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Winning the race against fear

LAST week was AUSTCARE Refugee Week. People were encouraged to be aware of the suffering and oppression experienced by millions of people throughout the world and to learn from the rich diversities of different human cultures.

In the past two years, Australia’s quota for refugee intake as part of its humanitarian program (12,000) has not been filled.

It seems to me that labelling people who have been tortured, imprisoned unfairly without rights as “economic refugees” is a way of us blocking out their immense suffering. We use an elaborate system of desensitisation and addictions (money, entertain-ment, brand names) – readily supplied to us by the corporate advertising machine – so we can dull and distract ourselves from being fully human.

I also wonder how much this has to do with race and fear. White people in Australia, and through-out the world, are still very much conditioned to fear dark-coloured skin.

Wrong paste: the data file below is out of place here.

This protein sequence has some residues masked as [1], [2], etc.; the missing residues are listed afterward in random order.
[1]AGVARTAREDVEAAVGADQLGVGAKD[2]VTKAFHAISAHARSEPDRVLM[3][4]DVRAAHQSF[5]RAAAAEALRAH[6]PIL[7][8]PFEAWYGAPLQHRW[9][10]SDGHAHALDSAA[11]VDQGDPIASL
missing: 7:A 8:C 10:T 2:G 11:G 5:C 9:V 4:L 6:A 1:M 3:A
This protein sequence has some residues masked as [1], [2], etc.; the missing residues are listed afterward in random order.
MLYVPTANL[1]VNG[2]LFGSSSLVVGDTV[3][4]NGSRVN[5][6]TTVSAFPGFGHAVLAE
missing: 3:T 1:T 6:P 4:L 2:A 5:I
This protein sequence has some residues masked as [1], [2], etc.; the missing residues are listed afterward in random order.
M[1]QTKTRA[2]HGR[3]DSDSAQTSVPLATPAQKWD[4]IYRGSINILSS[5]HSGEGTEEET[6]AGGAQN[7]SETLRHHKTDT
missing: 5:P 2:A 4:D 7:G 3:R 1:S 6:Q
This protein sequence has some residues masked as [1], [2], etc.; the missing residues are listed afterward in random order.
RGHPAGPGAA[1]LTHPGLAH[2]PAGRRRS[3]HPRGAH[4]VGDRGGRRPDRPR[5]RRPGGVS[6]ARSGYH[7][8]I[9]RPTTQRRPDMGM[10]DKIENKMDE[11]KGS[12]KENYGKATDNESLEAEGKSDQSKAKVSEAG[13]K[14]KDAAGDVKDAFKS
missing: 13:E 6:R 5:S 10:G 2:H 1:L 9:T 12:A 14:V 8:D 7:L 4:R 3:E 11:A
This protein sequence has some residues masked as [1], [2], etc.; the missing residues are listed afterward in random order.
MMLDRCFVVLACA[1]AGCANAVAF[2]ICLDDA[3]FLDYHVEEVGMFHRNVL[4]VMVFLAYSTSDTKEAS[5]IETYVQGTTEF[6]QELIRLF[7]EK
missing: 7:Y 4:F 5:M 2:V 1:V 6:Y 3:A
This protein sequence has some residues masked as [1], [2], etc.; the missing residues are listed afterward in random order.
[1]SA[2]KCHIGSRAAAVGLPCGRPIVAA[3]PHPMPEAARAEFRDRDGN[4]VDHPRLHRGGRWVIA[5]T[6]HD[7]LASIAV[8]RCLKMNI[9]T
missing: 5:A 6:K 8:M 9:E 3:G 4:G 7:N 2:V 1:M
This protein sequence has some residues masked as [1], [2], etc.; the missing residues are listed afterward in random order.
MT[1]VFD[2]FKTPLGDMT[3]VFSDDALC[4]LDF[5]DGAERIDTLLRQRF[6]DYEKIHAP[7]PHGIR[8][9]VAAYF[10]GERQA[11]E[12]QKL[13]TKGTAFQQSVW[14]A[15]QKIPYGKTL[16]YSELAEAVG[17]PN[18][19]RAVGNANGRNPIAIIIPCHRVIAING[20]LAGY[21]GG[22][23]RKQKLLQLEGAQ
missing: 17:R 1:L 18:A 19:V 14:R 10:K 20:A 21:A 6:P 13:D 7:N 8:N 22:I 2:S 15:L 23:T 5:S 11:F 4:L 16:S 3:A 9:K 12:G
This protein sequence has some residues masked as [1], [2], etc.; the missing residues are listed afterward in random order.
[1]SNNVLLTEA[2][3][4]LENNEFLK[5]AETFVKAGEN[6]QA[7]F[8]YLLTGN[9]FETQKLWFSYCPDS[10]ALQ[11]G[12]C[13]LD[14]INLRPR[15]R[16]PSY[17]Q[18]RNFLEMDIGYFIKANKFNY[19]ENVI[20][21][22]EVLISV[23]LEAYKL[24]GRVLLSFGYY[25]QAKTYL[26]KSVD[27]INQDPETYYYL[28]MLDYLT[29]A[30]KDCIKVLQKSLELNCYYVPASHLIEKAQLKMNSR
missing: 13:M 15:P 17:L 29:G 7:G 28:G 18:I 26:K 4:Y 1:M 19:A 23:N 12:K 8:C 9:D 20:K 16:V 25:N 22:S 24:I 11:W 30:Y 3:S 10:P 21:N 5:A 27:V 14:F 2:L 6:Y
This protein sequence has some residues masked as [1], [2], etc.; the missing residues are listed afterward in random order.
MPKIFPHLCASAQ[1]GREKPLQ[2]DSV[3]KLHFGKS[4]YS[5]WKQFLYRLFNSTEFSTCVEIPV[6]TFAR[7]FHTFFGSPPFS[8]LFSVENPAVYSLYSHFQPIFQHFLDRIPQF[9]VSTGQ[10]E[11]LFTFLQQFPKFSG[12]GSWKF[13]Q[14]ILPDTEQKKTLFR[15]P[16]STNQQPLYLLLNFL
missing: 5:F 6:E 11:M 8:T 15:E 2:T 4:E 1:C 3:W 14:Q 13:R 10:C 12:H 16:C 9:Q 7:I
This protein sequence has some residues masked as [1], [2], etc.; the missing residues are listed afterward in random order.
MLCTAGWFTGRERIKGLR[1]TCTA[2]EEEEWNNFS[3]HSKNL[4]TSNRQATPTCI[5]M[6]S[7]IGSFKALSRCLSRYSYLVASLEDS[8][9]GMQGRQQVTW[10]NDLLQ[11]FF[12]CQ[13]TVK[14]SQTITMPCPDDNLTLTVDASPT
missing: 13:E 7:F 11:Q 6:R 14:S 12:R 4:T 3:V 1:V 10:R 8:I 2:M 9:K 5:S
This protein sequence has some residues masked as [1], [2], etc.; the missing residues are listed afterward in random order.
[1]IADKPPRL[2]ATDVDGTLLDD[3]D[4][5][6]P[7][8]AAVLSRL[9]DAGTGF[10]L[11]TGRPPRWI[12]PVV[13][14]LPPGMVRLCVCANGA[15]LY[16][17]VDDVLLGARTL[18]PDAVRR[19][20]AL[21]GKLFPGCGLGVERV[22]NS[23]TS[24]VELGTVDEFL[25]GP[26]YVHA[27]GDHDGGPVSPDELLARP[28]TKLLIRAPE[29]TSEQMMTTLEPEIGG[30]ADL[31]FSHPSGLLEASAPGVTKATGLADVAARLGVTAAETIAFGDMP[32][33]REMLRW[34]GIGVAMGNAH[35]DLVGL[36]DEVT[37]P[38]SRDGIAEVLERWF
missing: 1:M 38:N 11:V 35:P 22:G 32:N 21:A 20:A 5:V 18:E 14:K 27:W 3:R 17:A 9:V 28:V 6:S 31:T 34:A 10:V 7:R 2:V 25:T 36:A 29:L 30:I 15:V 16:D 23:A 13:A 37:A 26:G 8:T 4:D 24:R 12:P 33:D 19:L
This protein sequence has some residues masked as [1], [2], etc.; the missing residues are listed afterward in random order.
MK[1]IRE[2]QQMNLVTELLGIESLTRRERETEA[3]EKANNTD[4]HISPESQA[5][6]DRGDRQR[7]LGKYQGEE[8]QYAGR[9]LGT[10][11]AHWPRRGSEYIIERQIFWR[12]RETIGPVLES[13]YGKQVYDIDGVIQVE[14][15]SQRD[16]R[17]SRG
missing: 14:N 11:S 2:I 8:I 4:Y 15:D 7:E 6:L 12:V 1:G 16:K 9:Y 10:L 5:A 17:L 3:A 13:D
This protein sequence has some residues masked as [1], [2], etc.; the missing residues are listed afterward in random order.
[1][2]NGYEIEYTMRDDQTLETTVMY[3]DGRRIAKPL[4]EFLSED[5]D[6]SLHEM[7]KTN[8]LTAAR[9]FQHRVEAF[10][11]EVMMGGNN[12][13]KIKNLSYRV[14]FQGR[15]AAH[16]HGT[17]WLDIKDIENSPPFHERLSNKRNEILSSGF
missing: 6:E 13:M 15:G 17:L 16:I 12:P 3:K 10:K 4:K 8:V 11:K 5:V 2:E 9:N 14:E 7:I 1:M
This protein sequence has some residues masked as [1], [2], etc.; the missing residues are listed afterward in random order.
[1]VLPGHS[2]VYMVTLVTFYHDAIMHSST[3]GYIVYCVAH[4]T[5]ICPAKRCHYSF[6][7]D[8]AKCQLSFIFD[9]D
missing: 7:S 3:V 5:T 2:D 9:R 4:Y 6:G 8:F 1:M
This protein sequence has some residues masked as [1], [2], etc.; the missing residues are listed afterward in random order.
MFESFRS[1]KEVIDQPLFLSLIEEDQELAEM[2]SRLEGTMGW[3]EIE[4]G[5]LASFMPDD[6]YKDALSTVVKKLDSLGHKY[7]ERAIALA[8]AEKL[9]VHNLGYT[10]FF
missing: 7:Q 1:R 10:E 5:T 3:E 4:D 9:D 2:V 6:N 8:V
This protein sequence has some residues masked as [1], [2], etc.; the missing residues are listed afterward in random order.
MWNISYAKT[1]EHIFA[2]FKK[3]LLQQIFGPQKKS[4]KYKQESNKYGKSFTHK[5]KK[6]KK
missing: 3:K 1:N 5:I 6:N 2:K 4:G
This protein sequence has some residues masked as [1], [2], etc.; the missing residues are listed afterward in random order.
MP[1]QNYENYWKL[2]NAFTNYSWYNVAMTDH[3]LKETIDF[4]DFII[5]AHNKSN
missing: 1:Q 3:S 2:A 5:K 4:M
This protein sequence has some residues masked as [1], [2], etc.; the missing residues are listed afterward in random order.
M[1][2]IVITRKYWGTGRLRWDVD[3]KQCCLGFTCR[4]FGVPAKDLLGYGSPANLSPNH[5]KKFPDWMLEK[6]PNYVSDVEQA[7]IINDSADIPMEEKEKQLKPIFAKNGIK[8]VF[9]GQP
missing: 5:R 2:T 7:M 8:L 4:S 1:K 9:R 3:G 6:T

Pretending that racism doesn’t exist only increases this fear. It is sad that white people feel so separate from the majority of the world’s people whose skin isn’t as pink as ours.

Perhaps it is fear that closes us from deeply learning about other cultures.

Fear of having to self reflect upon our own lives, to re-evaluate where we have been and where we are going.

We “tolerate” diversity up to a point, but how deeply are we prepared to listen? When indigen-ous communities tell us that we are poisoning the land, do we listen?

Do we even realise what they are telling us, in their soft, gentle ways? No, it is much easier to subconsciously believe that we know it all, that indigenous communities are inferior to us and that we need to help them.

As one indigenous person in Australia has said: “If you have come here to help me, you are wasting your time ... but if you have come because your liberation is bound up with mine, then let us work together”.

n Rodney Vlais is a social analyst involved with several non-profit organis-ations.

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